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How the tobacco industry has ‘blocked Swiss public health policies’

Switzerland is doing far too little to rein in tobacco and nicotine use, and is especially lax on vaping rules, according to a commission report, which blamed hefty industry lobbying.

How the tobacco industry has 'blocked Swiss public health policies'
Photos: AFP

Several of the world's biggest tobacco companies, including Philip Morris International and British American Tobacco, have their global or regional headquarters in Switzerland.

“For decades, the tobacco industry has downplayed the harmful effects of its activity and has blocked Swiss public health policies,” the Federal Commission for the Prevention of Tobacco Use said in a report published Thursday.

The commission warned that industry pressure had left the country with watered-down regulations, especially for new electronic cigarettes, heated tobacco sticks and other and vaping products.

“We need a far more restrictive approach,” commission president Lucrezia Meier-Schatz told AFP Friday.

There is no age limit for purchasing such products, although several cantons are considering banning their sale to minors.

Their use is also permitted in closed public spaces, and they are not subjected to the same taxes and advertising restrictions as conventional cigarettes.

“These products need to be regulated exactly the same way as regular cigarettes,” Meier-Schatz said, insisting that industry claims that the new products are far safer than cigarettes were far from proven.

Switzerland, which also happens to be home to the World Health Organization, is meanwhile one of few countries that have yet to ratify the UN agency's global Framework Convention on Tobacco Control (FCTC).

Meier-Schatz insisted industry lobbying was to blame.

“The tobacco industry pressure on the political sphere is enormous, and has until now managed to prevent the ratification of this convention,” she said.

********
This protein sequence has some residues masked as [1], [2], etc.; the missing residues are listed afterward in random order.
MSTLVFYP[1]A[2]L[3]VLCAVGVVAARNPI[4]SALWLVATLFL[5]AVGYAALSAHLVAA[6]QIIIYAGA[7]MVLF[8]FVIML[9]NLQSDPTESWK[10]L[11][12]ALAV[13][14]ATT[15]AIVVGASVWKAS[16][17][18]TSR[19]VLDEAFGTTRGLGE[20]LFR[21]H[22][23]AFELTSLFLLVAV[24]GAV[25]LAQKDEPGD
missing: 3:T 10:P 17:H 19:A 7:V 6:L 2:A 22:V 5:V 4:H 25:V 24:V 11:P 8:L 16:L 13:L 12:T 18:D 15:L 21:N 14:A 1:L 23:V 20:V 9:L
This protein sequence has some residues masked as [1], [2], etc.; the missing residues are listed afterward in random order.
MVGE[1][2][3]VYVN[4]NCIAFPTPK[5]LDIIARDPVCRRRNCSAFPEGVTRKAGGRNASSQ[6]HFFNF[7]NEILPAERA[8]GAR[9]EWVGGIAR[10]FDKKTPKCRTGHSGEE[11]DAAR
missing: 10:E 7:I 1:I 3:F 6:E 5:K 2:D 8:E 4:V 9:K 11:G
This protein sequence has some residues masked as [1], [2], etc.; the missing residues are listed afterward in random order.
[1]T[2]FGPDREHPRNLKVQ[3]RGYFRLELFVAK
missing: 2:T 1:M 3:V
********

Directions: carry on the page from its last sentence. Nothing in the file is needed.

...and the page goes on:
The industry contributes about 6.3 billion Swiss francs ($6.4 billion, 5.8 billion euros) to the Swiss economy, or one percent of its gross domestic product, according to the Le Temps daily.

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SMOKING

No smoking? Swiss canton cracks down on employee cigarette breaks

From February 1st, 2020, government workers in the Swiss canton of Ticino will be required to punch a clock every time they want to have a cigarette.

No smoking? Swiss canton cracks down on employee cigarette breaks
Photo: Depositphotos

The move has been justified as a way of improving employee productivity, with proponents of the new law arguing that too much time is being lost to frequent employee cigarette breaks. 

Advocates also argue that non-smokers are penalised under the current system. 

Under the current law, employees are entitled to two 15-minute breaks per day. While employees will not need to punch the clock if they smoke during this time, all smoking outside these two break periods will be measured. 

The law will also see ashtrays removed from outside government buildings. 

The law will initially apply to the cantonal and governmental parliament buildings, but is set to be expanded to other government buildings throughout the canton in future. 

Fabio Badasci, from the Ticino League, said that the move was justified not only due to productivity concerns – but was needed in order to be fair to all workers. 

Badasci told Swiss news site Le Temps “continuous absences from work for smoking represent unequal treatment between smokers and non-smokers – and (result in) a loss of productivity”. 

Smoking has been forbidden in enclosed areas in Switzerland since 2010, although the country is still considered to be one of the most ‘smoke friendly’ in Europe. 

Swiss train stations only went smoke free in 2019, with the installation of airport-style smoking areas on many platforms. 

READ: Swiss train stations go 'smoke free' in 2019

An estimated 27 percent of Swiss residents smoke. 

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